EU’s fiscal and state aid rules won’t be suspended ‘indefinitely’

Republic’s top EU civil servant says strict spending and subsidy rules will return after crisis

John Berrigan: the Republic’s top EU civil servant, says the Covid-19 crisis will leave ‘deep scars and irreparable damage’ to Europe’s economy.

John Berrigan: the Republic’s top EU civil servant, says the Covid-19 crisis will leave ‘deep scars and irreparable damage’ to Europe’s economy.

 

The Republic’s top EU civil servant has warned that the union’s fiscal and state aid rules will not be suspended indefinitely.

EU member states collectively halted the bloc’s Stability and Growth Pact obligations and its state aid rules in late March to allow billions of euro in extra spending to mitigate the economic shock caused by coronavirus.

John Berrigan, director-general in the commission’s unit for financial stability, financial services and capital markets union, said the unprecedented move was “justified” given the scale and generalised nature of the downturn.

However, he said “the understanding is that they [the rules] will come back”.

Mr Berrigan was speaking at an online seminar hosted by the Institute of International and European Affairs (IIEA) in Dublin on Wednesday.

He warned that a prolonged relaxing of state aid rules to allow individual member state responses could potentially undermine the EU single market’s level playing field principle.

‘Deep scars’

Amid forecasts that the euro area economy will contract by as much as 7.5 per cent this year, Mr Berrigan said the Covid-19 crisis would leave “deep scars and irreparable damage” to Europe’s economy.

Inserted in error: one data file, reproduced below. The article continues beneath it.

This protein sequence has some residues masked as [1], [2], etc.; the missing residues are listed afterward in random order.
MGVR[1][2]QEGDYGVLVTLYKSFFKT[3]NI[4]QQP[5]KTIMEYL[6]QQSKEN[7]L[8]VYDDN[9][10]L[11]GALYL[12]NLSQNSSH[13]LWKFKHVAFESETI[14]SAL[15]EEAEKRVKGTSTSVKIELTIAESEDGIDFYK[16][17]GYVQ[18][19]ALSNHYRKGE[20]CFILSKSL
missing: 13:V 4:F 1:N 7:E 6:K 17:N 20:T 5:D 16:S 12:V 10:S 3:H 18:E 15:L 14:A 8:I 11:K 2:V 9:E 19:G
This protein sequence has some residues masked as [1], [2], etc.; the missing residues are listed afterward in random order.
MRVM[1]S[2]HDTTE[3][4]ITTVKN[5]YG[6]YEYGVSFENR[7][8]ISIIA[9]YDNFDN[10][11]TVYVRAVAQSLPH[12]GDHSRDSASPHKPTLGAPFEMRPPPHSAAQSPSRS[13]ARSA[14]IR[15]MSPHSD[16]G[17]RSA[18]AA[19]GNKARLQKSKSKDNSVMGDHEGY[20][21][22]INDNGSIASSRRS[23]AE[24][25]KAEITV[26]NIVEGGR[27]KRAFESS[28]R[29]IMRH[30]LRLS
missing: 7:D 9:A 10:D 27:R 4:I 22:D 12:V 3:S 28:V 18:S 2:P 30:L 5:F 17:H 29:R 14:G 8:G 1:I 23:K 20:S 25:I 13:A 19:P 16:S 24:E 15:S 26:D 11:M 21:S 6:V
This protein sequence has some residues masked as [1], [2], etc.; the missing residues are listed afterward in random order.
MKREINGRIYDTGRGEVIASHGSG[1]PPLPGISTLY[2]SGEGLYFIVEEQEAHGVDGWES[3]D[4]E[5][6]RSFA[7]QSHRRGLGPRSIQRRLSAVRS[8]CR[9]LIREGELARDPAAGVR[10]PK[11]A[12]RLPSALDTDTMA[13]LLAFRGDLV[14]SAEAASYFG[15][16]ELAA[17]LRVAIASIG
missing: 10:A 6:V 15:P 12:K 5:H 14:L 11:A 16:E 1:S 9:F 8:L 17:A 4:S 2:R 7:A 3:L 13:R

“Earlier hopes that we would simply spring back to where we were pre-crisis have faded,” he said.

On the high-profile row between southern and northern member states over debt mutualisation – the issuing of a joint coronabond, Mr Berrigan said there remain concerns that how the EU deals with this temporary crisis could bring about permanent changes to the functioning of the union.

He said the banks and the financial system, instead of being the cause of the problem, would be part of the solution this time around via the provision of liquidity for businesses.

EU finance ministers have agreed a €500 billion rescue package for European countries hit hard by the pandemic, including €200 billion in additional liquidity, a large tranche of which will come from European Investment Bank.

Mr Berrigan said the crisis presented an opportunity to pursue “a more economically sustainable model which takes climate science and digitalisation into account”.